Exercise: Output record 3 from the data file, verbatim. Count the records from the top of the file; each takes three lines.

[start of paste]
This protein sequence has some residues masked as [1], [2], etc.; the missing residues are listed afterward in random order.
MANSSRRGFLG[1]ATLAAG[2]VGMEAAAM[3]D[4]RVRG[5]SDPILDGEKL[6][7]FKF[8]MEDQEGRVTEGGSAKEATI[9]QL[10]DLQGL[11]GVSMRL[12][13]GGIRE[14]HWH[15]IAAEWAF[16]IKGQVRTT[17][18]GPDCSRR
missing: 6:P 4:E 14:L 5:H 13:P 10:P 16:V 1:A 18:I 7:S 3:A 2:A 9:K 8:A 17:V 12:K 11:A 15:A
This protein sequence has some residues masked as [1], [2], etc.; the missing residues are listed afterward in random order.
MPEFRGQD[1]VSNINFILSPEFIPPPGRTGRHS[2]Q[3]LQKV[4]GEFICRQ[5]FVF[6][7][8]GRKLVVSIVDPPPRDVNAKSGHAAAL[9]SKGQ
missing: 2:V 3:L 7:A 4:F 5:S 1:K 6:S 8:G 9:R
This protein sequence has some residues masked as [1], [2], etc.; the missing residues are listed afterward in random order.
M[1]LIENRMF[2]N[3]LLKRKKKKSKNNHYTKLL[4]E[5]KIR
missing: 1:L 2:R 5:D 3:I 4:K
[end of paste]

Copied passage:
This protein sequence has some residues masked as [1], [2], etc.; the missing residues are listed afterward in random order.
M[1]LIENRMF[2]N[3]LLKRKKKKSKNNHYTKLL[4]E[5]KIR
missing: 1:L 2:R 5:D 3:I 4:K